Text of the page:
Seahawks quarterback Russell Wilson famously asked his teammates the same question before the Seahawks marched to a 13-3 regular season, then beat the Saints, 49ers and finally the Broncos, 43-8, to give Seattle its first professional championship in a major sport since the Seattle SuperSonics won an NBA title in 1979.
Wilson intimated he wouldn't mind letting the team that plays across the street at Safeco Field borrow his slogan during his offseason.
"I think the 'Why Not Us' idea is a good idea [for the Mariners]," said Wilson, who threw out the first pitch for the Mariners on Tuesday and received one of the loudest individual ovations of the night from a hyped sellout crowd of 45,661. "It worked for us a for a little bit. The biggest thing is just having the belief that you can win a lot of games. Baseball is a long season. They've done a great job so far. They've got the players to do it. Getting [Robinson] Cano really helps, too. I'm excited for seeing how far they go."
Wilson was drafted by the Rockies as a second baseman out of North Carolina State in 2010 and spent two years in Colorado's Minor League system before moving on from baseball to play his final collegiate football season at Wisconsin. In December, he was plucked by Texas with the 15th pick in the Rule 5 Draft, and he participated in a Rangers Spring Training workout in March.
Did the fans mind him suiting up for an American League West foe?
"No, I don't think so," Wilson said. "I don't pay attention to all that. I'm blessed to be drafted by the Rangers. It was a great experience for me. It's the third time I got drafted. That doesn't happen too often. It's one of those things. It's a great organization. I love coming to the Mariners games, too, and supporting my city."
As part of the Mariners' Opening Night ceremony, Wilson, Seahawks coach Pete Carroll, Super Bowl MVP Malcolm Smith, Jermaine Kearse, Mike Morgan, K.J. Wright and Bobby Wagner were honored before Wilson wound up and tossed the first pitch to Seattle ace Felix Hernandez. It was a bit high and off the plate.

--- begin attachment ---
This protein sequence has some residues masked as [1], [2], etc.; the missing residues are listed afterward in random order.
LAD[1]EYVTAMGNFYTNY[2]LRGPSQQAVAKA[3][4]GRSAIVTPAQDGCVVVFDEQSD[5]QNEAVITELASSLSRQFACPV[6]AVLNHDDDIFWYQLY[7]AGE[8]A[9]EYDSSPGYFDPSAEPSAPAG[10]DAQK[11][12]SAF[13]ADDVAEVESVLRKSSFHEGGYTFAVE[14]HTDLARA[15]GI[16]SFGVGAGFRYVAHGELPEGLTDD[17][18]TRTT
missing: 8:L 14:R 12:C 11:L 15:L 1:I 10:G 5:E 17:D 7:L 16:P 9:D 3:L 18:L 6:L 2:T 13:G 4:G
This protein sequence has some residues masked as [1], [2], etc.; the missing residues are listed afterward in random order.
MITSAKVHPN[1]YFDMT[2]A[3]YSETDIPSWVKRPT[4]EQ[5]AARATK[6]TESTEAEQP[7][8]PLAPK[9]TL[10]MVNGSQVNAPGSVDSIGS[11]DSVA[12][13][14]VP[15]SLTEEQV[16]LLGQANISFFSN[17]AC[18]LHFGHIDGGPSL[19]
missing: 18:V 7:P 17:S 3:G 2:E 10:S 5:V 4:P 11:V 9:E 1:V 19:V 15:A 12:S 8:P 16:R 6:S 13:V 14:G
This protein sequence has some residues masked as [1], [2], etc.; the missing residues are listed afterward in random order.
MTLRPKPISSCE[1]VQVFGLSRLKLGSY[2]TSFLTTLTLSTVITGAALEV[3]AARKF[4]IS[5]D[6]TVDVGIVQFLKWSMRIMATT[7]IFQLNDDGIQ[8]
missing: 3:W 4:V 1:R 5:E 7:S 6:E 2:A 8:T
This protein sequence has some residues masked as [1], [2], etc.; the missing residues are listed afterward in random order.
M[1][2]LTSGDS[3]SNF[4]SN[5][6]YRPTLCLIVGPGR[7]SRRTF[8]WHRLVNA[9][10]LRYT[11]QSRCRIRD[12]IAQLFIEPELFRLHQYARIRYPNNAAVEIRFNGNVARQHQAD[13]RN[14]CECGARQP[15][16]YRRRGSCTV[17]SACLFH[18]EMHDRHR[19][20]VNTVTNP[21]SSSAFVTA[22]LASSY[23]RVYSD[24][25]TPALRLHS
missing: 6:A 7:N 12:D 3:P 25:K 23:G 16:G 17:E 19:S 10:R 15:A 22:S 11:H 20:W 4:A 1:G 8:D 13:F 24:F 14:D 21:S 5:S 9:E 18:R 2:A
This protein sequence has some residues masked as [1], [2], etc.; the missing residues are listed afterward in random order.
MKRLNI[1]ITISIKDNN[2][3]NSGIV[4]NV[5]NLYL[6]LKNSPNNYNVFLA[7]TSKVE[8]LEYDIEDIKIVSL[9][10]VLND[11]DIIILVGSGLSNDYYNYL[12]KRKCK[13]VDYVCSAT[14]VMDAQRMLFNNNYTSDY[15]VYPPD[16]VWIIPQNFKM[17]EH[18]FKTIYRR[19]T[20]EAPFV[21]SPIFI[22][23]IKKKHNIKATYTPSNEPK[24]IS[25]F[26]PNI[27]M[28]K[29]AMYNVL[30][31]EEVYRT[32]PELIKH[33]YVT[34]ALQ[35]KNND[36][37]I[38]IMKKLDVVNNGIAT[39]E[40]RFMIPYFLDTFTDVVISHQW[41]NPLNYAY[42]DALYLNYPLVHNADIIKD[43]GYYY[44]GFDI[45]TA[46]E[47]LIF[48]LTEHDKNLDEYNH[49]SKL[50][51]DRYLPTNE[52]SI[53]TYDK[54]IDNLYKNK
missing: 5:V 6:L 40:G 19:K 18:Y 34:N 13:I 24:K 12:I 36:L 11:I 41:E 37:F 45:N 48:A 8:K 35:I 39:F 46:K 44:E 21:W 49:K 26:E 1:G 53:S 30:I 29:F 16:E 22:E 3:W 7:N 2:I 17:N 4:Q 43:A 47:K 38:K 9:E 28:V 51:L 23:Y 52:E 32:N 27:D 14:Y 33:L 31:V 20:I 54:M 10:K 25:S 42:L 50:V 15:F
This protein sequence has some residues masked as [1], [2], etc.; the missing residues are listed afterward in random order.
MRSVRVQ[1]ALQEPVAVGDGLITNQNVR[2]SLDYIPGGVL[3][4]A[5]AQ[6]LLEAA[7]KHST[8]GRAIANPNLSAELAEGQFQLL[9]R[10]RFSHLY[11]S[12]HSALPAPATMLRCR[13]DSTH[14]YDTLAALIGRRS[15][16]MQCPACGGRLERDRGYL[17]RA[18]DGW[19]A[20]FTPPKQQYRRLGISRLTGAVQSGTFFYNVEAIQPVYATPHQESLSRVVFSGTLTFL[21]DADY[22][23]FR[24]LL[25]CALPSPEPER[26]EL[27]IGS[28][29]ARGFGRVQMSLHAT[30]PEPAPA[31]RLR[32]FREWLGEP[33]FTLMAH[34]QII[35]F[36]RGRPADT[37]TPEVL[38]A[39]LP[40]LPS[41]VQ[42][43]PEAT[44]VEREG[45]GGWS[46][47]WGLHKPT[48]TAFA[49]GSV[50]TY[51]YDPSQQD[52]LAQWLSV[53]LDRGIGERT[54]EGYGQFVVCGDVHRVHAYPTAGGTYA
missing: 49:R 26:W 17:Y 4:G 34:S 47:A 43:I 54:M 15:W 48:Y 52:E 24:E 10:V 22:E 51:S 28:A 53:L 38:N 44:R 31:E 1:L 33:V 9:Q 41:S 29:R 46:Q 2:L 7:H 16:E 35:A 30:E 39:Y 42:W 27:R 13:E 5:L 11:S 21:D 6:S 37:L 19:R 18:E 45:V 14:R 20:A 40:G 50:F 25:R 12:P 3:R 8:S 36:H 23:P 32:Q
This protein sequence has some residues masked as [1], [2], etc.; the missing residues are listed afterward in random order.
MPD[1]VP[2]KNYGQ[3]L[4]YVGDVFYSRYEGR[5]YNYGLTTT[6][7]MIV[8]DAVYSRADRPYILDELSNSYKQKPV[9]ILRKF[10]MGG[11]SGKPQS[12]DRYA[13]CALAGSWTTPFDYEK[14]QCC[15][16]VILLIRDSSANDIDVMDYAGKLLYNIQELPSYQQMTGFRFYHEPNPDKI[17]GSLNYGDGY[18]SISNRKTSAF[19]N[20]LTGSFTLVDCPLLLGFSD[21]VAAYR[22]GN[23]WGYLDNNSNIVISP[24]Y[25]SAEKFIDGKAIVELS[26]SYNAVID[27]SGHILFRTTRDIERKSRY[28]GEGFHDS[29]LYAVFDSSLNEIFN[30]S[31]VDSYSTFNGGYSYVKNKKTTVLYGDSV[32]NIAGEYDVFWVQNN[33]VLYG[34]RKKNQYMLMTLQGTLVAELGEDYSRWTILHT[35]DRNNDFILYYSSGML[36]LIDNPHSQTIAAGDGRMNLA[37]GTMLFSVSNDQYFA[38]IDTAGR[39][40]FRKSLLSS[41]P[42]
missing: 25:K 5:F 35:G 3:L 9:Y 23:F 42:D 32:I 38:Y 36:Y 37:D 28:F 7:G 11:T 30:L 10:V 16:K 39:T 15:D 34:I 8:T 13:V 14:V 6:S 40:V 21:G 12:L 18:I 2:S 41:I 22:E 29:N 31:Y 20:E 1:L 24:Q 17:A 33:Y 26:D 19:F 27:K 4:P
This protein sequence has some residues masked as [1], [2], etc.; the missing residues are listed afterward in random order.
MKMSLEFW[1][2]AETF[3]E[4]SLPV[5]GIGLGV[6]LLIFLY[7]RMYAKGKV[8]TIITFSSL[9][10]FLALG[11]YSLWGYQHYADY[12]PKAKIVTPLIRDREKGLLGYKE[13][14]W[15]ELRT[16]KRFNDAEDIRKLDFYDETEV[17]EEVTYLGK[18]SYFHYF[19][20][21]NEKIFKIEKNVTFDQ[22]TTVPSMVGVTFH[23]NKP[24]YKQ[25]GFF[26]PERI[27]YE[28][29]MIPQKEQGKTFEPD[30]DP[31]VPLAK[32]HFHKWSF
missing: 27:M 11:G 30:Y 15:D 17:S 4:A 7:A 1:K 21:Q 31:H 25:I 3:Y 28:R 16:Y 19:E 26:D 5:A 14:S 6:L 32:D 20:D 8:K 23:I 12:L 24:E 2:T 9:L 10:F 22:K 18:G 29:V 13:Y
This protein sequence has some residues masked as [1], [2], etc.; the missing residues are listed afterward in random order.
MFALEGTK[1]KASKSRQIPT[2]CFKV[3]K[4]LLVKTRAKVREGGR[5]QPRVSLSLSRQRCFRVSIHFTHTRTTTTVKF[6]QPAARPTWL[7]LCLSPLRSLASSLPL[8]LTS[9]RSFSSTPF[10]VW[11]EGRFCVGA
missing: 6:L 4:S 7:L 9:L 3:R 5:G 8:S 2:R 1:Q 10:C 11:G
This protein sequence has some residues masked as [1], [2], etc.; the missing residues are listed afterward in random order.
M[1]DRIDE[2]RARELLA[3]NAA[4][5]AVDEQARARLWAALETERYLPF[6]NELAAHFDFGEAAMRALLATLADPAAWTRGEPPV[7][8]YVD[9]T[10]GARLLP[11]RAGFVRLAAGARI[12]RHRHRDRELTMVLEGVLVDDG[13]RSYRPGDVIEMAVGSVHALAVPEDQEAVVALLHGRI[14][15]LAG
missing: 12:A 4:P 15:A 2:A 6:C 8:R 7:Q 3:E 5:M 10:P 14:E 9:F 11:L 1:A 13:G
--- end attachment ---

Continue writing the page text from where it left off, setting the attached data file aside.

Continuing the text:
There were other Seahawks accents: The Lombardi Trophy was placed on a black podium on the infield. A blue Seahawks banner hung briefly from the center-field backdrop. A video montage of highlights from their season played on the center-field scoreboard.
When Carroll, Wilson and Co., walked in from the outfield, Safeco Field sounded a bit like CenturyLink Field. The 12th Man set a Guiness World Record for crowd noise by registering 137.6 decibels in a game last season against the Saints.
"I think it's great. I think it's fabulous. I'm a big fan," said first-year Mariners manager Lloyd McClendon of the Seahawks before the game. "I had the opportunity to go out to a practice and talk with coach [Carroll]. I thought that was outstanding. I love their energy. I love what they're doing. Hopefully, that'll rub off on us a little bit."
That is the hope for a Mariners that followed up a 4-2 road trip to begin the season with a 5-3 win over the Angels on Tuesday night.
"Just to see them win, see what they did for the city, see what they did for the fans, not only for them but for the sports teams around them -- the Sounders, the Mariners -- we were talking about it in Spring Training that we are kind of feeding off their energy," said right fielder Michael Saunders. "We see how much fun it would be to win a championship, and we're trying to ride that train as well."
Saunders admitted he wasn't an ardent football fan but followed the Seahawks from a distance while growing up in Victoria, B.C. His attitude toward the sport changed when he attended junior college in Tallahassee, Fla. An adopted Nebraska fan because his wife attended college in Lincoln, Saunders during his latest offseason rooted for the Seahawks and Broncos while making his home in Denver. Yes, Denver.
"It was a win-win for me, to be honest," Saunders said. "I'm not going to hide, I just enjoy watching the Broncos and they're my hometown team now, but I grew up a Seahawks fan and I'll always be a Seahawks fan because of it."